Anant Pai and the comic book

Anant Pai, the father of Indian comics.   | Photo Credit: Special Arrangement

It is apt that the story of Anant Pai is now the script of a new comic by Amar Chitra Katha. It tells the tale of its founder and creator, a chemical engineer who wanted Indian children to know about their roots.

The popular story is that he once heard a quiz contest where children could answer questions on Greek mythology but did not know the name of Rama’s mother. And that his nieces and nephews showed him stories they had written that had characters with English names.

Disturbed by what he thought was an alienation from cultural roots and already involved in the distribution of comic books, Pai conducted an experiment in a Delhi school to establish that the comic format worked well for young minds to assimilate facts.


Armed with such proof and a mission to bring stories from India’s past into the mainstream, Pai was unstoppable. He wrote the first Amar Chitra Katha himself, the story of Krishna. This was in 1967. Over the next decade, over 400 titles were created by the comic house with repeat prints.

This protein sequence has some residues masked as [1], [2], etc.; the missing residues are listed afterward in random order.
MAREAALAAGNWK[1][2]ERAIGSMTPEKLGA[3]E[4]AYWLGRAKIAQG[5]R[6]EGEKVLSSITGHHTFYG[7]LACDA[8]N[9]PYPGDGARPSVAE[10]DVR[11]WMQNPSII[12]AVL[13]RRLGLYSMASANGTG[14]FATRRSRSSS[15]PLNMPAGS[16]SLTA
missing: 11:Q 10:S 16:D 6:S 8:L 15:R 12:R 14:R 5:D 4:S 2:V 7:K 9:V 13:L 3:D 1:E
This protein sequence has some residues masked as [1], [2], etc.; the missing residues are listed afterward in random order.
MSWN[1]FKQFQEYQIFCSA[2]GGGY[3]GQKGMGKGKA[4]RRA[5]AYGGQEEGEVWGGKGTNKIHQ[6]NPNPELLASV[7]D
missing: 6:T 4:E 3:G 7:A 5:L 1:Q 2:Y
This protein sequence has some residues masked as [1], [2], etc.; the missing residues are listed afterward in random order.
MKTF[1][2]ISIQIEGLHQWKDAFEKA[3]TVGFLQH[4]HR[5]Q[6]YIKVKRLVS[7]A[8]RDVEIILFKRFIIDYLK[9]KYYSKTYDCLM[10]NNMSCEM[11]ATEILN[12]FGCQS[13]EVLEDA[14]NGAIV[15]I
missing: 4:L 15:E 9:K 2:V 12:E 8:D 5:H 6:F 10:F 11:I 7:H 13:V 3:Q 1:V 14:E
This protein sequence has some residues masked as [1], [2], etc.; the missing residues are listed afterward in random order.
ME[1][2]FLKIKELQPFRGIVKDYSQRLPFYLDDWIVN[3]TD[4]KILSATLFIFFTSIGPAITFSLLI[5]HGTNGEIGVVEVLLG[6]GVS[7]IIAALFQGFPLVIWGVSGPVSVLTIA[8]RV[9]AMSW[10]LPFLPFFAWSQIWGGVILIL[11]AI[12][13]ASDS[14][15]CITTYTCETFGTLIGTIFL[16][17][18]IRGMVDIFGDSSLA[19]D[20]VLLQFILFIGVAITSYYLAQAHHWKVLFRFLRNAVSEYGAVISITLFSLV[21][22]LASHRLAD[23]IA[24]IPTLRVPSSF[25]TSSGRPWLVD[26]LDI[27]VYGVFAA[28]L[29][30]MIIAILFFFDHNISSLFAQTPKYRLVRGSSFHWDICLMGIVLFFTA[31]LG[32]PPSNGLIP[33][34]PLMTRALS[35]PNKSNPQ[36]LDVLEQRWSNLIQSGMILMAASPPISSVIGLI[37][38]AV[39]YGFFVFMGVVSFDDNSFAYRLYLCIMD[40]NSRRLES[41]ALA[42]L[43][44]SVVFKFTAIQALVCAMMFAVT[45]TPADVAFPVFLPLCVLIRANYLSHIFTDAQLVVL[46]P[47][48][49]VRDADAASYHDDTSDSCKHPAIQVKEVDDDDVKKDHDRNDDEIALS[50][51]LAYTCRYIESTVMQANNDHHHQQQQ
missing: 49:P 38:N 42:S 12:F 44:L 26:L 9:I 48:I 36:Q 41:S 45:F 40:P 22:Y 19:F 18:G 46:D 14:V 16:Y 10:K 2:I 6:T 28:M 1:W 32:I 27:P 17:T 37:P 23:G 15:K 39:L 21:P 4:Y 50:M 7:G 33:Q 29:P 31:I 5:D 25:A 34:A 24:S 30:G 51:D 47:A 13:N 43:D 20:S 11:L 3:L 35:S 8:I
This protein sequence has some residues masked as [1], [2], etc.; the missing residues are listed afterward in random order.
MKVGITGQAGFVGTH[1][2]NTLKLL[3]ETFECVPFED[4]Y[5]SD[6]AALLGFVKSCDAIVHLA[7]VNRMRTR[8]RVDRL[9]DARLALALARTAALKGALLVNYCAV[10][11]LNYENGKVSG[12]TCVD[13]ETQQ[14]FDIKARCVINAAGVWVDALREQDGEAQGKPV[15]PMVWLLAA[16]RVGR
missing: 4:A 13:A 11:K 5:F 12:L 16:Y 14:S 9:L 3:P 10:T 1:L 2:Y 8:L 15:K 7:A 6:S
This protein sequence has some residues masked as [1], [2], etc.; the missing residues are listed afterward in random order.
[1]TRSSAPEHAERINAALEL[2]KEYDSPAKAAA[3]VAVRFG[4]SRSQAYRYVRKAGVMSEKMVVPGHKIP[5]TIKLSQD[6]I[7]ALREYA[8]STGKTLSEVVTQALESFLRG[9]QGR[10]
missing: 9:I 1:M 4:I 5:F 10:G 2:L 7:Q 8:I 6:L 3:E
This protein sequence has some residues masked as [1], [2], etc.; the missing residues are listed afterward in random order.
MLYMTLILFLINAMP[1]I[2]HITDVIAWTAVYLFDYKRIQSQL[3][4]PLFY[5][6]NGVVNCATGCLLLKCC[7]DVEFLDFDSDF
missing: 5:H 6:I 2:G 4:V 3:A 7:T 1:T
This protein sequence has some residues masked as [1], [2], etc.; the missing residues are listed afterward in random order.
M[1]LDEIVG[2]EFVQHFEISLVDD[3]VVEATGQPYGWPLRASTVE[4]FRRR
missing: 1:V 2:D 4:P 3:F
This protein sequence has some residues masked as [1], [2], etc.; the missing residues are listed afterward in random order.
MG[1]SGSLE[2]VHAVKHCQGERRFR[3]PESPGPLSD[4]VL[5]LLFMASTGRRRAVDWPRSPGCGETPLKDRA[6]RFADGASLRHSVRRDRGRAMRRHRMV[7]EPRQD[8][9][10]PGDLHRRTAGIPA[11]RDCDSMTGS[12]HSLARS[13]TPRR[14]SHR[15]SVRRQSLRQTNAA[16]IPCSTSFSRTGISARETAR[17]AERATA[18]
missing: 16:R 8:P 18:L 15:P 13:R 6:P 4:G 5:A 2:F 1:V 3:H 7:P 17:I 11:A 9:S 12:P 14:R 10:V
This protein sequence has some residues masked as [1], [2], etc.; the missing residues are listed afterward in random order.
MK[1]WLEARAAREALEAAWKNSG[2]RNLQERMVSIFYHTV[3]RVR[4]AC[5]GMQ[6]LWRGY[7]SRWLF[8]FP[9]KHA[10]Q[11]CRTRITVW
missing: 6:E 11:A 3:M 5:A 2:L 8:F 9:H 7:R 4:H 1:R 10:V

Pai educated himself with books on myth and history, researching stories and writing scripts. The Amar Chitra Katha library boasted 3,000 reference books on history, folk tales, the puranas and epics, and the Asiatic Library was the next stop for further research. A polyglot, Pai learnt Pali just to access the Jataka Tales.

In the 60s, comics had just caught the popular imagination and Phantom, Tarzan and Mandrake were already hugely popular. In fact, Pai played a role in changing ‘Bengali’ forest in the original Phantom comic to ‘Denkali’ as we know it.

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Printable version | Oct 13, 2021 2:57:54 AM |

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